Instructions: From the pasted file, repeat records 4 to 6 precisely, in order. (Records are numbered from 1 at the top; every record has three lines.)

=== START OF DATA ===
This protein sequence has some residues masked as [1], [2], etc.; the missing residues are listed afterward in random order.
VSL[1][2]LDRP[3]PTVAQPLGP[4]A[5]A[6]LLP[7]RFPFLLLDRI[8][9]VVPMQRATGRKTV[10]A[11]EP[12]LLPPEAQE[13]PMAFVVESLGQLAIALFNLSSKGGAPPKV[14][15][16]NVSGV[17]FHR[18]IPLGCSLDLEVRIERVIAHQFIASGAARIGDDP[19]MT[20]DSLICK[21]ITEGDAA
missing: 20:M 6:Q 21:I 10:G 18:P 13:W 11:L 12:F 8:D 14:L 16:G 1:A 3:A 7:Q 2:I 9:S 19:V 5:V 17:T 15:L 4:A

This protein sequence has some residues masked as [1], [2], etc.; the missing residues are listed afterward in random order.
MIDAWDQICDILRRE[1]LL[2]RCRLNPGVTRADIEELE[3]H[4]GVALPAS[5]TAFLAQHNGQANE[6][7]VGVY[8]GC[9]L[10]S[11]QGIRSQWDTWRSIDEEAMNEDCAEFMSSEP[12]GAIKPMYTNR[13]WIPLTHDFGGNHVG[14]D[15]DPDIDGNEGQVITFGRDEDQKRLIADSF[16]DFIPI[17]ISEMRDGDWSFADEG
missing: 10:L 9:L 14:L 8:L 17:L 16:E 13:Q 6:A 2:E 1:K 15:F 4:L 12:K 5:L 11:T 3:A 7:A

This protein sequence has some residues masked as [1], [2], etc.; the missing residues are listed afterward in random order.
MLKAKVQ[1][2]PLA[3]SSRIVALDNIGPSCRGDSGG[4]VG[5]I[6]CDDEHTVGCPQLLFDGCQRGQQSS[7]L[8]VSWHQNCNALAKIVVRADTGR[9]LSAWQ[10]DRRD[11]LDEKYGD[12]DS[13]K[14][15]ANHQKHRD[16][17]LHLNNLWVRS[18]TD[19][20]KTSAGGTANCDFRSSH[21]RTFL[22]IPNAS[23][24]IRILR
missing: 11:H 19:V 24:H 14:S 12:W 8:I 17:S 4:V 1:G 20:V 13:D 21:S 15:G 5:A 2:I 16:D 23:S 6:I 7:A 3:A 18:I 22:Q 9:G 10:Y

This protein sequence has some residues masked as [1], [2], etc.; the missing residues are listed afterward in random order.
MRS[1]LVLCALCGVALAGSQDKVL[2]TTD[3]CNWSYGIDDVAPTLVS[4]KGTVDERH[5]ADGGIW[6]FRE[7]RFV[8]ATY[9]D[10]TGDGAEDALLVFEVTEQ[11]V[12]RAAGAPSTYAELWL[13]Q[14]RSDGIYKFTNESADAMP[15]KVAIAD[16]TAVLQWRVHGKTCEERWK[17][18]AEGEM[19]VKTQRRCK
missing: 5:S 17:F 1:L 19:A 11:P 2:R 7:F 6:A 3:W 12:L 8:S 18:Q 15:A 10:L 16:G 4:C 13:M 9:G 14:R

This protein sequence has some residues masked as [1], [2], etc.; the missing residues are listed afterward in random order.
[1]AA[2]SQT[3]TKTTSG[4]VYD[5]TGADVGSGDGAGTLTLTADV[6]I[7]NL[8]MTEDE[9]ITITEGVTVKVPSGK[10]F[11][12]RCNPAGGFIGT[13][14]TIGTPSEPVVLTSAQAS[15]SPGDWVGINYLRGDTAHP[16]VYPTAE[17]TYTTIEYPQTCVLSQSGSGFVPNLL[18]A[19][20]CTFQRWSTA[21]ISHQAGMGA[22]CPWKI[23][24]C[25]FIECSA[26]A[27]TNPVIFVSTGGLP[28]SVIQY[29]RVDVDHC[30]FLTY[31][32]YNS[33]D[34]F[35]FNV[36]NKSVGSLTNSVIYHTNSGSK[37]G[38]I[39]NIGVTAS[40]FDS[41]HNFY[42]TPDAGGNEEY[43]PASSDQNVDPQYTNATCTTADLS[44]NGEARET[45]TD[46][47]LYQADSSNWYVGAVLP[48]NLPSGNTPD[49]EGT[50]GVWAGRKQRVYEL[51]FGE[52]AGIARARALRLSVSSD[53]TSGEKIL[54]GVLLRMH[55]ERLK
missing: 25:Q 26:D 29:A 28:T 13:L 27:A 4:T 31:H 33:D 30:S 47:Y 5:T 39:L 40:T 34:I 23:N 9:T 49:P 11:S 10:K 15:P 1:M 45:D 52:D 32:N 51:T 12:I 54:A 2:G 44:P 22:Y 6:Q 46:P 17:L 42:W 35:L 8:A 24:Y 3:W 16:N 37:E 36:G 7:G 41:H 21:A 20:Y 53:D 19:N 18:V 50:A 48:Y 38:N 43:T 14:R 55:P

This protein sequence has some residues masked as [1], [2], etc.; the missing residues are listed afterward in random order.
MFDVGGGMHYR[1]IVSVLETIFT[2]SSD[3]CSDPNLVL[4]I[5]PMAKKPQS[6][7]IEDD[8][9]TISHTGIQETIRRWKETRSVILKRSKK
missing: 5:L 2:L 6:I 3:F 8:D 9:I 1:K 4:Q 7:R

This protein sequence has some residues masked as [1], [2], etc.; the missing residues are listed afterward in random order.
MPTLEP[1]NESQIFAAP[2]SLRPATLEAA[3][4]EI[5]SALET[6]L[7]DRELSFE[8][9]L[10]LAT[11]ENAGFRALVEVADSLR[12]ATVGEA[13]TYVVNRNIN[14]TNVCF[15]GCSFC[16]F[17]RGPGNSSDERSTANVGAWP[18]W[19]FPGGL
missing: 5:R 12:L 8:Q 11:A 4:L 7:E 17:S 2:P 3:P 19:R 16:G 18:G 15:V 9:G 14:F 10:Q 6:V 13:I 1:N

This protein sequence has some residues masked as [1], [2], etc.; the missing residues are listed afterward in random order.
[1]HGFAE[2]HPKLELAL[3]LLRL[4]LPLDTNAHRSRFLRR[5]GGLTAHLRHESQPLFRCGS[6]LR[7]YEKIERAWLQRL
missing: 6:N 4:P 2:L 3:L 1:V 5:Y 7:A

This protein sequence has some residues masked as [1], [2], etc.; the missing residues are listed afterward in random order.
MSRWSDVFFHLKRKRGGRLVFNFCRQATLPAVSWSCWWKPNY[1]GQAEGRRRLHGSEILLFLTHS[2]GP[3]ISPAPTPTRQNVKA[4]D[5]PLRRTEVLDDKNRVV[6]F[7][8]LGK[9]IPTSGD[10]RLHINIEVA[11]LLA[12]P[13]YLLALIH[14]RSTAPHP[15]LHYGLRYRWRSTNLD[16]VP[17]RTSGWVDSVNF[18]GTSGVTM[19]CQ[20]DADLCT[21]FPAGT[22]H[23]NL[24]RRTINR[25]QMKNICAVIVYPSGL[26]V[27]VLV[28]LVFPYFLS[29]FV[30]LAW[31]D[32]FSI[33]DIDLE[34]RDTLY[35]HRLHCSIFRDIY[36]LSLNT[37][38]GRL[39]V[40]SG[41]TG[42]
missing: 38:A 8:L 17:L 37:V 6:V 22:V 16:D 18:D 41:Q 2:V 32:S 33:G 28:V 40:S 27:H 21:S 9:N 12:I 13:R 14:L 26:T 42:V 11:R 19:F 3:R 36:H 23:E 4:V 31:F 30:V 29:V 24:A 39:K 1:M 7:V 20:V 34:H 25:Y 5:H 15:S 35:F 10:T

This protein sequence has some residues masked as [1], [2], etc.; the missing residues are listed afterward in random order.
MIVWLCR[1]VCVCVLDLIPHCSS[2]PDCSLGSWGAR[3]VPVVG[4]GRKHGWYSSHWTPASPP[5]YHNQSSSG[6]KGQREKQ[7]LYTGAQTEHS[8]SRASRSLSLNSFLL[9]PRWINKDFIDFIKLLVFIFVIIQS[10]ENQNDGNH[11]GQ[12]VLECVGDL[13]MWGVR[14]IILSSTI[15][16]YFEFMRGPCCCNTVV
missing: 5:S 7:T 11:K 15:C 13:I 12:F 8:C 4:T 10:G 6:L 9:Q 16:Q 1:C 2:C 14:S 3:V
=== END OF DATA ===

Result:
This protein sequence has some residues masked as [1], [2], etc.; the missing residues are listed afterward in random order.
MRS[1]LVLCALCGVALAGSQDKVL[2]TTD[3]CNWSYGIDDVAPTLVS[4]KGTVDERH[5]ADGGIW[6]FRE[7]RFV[8]ATY[9]D[10]TGDGAEDALLVFEVTEQ[11]V[12]RAAGAPSTYAELWL[13]Q[14]RSDGIYKFTNESADAMP[15]KVAIAD[16]TAVLQWRVHGKTCEERWK[17][18]AEGEM[19]VKTQRRCK
missing: 5:S 17:F 1:L 19:A 11:P 2:R 7:F 6:A 3:W 12:L 8:S 18:Q 15:A 10:L 16:G 4:C 13:M 9:G 14:R

This protein sequence has some residues masked as [1], [2], etc.; the missing residues are listed afterward in random order.
[1]AA[2]SQT[3]TKTTSG[4]VYD[5]TGADVGSGDGAGTLTLTADV[6]I[7]NL[8]MTEDE[9]ITITEGVTVKVPSGK[10]F[11][12]RCNPAGGFIGT[13][14]TIGTPSEPVVLTSAQAS[15]SPGDWVGINYLRGDTAHP[16]VYPTAE[17]TYTTIEYPQTCVLSQSGSGFVPNLL[18]A[19][20]CTFQRWSTA[21]ISHQAGMGA[22]CPWKI[23][24]C[25]FIECSA[26]A[27]TNPVIFVSTGGLP[28]SVIQY[29]RVDVDHC[30]FLTY[31][32]YNS[33]D[34]F[35]FNV[36]NKSVGSLTNSVIYHTNSGSK[37]G[38]I[39]NIGVTAS[40]FDS[41]HNFY[42]TPDAGGNEEY[43]PASSDQNVDPQYTNATCTTADLS[44]NGEARET[45]TD[46][47]LYQADSSNWYVGAVLP[48]NLPSGNTPD[49]EGT[50]GVWAGRKQRVYEL[51]FGE[52]AGIARARALRLSVSSD[53]TSGEKIL[54]GVLLRMH[55]ERLK
missing: 25:Q 26:D 29:A 28:T 13:L 27:A 4:T 31:H 33:D 30:S 47:Y 5:T 39:L 40:T 34:I 23:N 9:T 49:P 11:S 10:K 15:P 1:M 45:D 52:D 32:N 51:T 12:I 54:A 2:G 44:P 22:Y 6:Q 46:P 17:L 42:W 35:L 8:A 24:Y 3:W 16:N 37:E 36:G 7:G 41:H 21:A 20:Y 53:D 19:N 18:V 50:A 48:Y 38:N 43:T 14:R 55:P

This protein sequence has some residues masked as [1], [2], etc.; the missing residues are listed afterward in random order.
MFDVGGGMHYR[1]IVSVLETIFT[2]SSD[3]CSDPNLVL[4]I[5]PMAKKPQS[6][7]IEDD[8][9]TISHTGIQETIRRWKETRSVILKRSKK
missing: 5:L 2:L 6:I 3:F 8:D 9:I 1:K 4:Q 7:R